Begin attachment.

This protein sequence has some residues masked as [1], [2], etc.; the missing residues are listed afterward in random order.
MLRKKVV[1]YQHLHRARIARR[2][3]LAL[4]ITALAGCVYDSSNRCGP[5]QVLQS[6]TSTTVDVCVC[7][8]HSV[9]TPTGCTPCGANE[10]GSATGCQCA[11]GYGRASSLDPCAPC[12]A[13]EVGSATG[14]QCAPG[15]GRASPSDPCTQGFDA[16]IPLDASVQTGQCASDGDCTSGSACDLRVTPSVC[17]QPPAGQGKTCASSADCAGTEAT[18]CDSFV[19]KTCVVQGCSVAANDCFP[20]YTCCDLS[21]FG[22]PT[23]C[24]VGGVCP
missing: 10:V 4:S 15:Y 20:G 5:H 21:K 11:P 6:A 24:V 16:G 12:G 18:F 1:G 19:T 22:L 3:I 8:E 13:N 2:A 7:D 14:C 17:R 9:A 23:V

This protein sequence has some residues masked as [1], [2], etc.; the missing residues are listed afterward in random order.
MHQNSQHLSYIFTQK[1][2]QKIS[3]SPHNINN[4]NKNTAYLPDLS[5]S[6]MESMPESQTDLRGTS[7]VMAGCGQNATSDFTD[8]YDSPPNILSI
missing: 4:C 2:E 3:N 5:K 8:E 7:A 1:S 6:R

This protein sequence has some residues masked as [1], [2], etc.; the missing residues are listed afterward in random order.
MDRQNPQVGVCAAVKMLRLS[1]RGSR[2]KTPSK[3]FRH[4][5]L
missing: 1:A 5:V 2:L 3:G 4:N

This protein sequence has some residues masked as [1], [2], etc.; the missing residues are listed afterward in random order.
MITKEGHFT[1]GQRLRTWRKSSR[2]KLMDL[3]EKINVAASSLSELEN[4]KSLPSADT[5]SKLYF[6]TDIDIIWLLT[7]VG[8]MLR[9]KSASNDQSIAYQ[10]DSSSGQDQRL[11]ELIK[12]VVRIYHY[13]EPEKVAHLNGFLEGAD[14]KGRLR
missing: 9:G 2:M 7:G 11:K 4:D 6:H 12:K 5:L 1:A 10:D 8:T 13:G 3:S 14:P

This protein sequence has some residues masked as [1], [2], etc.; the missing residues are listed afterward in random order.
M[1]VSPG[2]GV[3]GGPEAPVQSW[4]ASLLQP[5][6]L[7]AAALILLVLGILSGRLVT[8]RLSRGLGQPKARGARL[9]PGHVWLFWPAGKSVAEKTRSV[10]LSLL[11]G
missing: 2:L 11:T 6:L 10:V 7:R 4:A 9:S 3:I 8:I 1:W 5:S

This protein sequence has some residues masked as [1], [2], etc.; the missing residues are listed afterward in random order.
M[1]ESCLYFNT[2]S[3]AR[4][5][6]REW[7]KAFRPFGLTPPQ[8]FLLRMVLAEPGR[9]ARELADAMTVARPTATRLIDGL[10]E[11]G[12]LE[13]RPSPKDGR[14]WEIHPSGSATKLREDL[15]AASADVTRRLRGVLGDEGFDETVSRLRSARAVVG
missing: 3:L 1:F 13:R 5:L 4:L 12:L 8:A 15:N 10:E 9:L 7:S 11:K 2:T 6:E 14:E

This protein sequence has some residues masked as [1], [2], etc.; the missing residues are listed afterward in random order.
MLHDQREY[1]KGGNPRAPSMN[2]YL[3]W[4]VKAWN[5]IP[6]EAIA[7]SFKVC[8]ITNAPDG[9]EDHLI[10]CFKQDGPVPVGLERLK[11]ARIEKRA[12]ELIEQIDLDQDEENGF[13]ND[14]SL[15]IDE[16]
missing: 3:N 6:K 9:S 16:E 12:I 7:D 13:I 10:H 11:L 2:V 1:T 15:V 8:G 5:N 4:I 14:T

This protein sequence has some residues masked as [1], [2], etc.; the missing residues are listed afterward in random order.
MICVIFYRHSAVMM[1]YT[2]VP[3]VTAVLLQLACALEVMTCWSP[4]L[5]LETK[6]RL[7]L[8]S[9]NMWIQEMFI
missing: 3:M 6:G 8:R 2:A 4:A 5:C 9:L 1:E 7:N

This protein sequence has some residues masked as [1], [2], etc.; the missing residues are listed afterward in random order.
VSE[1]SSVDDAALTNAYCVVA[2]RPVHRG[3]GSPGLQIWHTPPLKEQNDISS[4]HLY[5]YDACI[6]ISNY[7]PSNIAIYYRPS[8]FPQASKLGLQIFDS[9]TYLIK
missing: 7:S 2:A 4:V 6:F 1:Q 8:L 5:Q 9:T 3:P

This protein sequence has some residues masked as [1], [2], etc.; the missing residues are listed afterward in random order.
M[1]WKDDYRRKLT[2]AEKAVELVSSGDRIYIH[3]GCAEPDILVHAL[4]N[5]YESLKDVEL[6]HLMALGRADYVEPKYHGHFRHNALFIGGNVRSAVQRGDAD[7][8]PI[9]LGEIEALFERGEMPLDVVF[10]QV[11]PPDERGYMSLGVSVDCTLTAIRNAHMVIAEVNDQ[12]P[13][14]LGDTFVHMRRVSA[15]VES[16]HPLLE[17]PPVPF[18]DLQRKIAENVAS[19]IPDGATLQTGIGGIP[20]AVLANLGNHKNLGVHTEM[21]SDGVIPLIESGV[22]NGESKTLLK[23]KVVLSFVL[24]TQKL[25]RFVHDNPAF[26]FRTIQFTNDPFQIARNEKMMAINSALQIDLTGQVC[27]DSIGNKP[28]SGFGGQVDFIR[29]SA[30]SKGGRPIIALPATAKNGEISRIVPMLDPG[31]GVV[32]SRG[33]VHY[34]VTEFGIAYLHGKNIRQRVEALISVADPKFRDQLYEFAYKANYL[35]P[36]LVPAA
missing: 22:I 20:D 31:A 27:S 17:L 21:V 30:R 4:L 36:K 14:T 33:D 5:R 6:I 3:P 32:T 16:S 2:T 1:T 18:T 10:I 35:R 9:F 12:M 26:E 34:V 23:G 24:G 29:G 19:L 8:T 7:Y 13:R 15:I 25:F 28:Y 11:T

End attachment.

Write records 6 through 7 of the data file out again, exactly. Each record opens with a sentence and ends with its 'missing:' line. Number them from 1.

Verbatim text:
This protein sequence has some residues masked as [1], [2], etc.; the missing residues are listed afterward in random order.
M[1]ESCLYFNT[2]S[3]AR[4][5][6]REW[7]KAFRPFGLTPPQ[8]FLLRMVLAEPGR[9]ARELADAMTVARPTATRLIDGL[10]E[11]G[12]LE[13]RPSPKDGR[14]WEIHPSGSATKLREDL[15]AASADVTRRLRGVLGDEGFDETVSRLRSARAVVG
missing: 3:L 1:F 13:R 5:L 4:L 12:L 8:A 15:N 10:E 9:L 7:S 11:K 2:T 6:E 14:E

This protein sequence has some residues masked as [1], [2], etc.; the missing residues are listed afterward in random order.
MLHDQREY[1]KGGNPRAPSMN[2]YL[3]W[4]VKAWN[5]IP[6]EAIA[7]SFKVC[8]ITNAPDG[9]EDHLI[10]CFKQDGPVPVGLERLK[11]ARIEKRA[12]ELIEQIDLDQDEENGF[13]ND[14]SL[15]IDE[16]
missing: 3:N 6:K 9:S 16:E 12:I 7:D 13:I 10:H 11:L 2:V 1:T 15:V 8:G 5:N 4:I 14:T